They also offer a development board that works directly with PC via USb or Arduino if you want to go that way. it's also sold by DigiKey.
benoitstjean



Joined: 30 Oct 2007
Posts: 299
Location: Ottawa, Ontario, Canada

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PostPosted: Sat Oct 07, 2017 6:50 am     Reply with quote

You can also try the SIM5320A but it's 3G only. Single chip solution, includes a GPS engine (L1 frequency). The internal guts is a QualComm chipset.

To get the documentation, go to http://simcomm2m.com/En/ and you must register.

The global sales network is found at http://simcomm2m.com/En/service/.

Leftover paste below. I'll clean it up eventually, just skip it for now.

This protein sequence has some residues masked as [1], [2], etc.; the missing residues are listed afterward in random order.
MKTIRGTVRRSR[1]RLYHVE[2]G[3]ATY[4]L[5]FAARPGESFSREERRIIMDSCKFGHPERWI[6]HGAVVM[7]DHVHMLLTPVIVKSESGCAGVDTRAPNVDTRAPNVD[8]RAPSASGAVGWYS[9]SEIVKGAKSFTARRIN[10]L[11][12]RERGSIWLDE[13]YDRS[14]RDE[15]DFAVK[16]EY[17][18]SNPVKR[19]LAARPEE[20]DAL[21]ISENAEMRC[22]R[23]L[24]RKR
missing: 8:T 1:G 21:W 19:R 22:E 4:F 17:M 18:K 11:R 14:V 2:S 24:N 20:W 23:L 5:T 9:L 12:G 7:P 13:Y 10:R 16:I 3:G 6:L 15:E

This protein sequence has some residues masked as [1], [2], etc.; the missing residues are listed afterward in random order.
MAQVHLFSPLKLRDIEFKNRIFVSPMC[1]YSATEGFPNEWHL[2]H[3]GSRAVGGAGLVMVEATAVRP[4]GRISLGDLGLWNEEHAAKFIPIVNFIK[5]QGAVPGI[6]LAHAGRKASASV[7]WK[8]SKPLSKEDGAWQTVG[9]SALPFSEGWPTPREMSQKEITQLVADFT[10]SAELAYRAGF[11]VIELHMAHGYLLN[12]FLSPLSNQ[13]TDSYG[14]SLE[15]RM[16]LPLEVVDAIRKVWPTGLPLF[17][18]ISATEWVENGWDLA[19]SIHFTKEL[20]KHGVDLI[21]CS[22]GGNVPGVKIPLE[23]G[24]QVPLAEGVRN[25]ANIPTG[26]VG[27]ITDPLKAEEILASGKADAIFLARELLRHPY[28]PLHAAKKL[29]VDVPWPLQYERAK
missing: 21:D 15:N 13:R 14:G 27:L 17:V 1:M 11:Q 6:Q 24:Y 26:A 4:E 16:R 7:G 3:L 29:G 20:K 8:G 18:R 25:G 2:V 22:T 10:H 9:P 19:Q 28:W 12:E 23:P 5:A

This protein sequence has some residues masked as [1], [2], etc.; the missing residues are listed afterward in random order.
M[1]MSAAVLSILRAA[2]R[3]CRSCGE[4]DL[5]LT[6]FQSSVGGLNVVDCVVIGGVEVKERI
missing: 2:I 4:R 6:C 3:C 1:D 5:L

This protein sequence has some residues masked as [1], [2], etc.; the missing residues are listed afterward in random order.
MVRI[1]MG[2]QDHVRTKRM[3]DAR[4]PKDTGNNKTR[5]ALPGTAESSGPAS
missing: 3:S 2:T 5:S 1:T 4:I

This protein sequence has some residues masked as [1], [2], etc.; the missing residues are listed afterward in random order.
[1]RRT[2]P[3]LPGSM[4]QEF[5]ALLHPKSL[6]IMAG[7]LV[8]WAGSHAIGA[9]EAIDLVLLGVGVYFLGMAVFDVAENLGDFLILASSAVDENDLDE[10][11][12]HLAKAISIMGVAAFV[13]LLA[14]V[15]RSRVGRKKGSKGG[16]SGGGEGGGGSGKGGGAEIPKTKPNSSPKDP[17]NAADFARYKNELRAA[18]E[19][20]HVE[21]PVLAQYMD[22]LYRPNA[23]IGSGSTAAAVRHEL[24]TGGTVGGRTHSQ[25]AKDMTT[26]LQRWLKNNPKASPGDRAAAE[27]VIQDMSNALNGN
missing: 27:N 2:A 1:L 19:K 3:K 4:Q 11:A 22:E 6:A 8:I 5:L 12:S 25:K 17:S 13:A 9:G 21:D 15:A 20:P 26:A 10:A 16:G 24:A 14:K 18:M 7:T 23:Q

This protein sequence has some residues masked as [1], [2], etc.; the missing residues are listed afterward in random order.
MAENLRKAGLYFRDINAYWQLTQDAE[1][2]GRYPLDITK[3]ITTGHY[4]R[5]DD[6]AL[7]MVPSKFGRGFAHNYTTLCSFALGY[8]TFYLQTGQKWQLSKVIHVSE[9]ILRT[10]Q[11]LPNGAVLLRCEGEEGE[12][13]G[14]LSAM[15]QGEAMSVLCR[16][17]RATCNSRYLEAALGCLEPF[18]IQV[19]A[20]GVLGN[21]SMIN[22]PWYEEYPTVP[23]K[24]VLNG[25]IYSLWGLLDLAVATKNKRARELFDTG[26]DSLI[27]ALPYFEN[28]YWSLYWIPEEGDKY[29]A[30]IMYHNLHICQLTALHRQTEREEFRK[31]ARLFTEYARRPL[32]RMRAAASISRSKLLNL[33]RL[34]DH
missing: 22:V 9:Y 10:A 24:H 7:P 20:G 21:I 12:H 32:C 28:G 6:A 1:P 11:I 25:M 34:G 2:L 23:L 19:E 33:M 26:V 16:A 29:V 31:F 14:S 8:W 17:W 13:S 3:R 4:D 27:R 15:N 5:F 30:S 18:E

Anyhow, been using the SIM5320A for 5 years and it's a great device.

The downside is that the documentation is not great because it's written in very poor english by non-english people. Some sectoions lack information, like netowkr errors and such therefore when the modem returns an error, it's difficult to figure-out what happened.

But, all in all, it is an awesome device once you get it to work and iron-out all the undocumented details.

There is a newer version which is LTE and is pin-to-pin compatible with the 5320 except for a few pins.

If you're wondering, the letter at the end of the modem is for the region: e.g. A is for North-America, J/E is for like Australia and NZ but this is all written in their documentation.

It's also pretty cheap in price.

Ben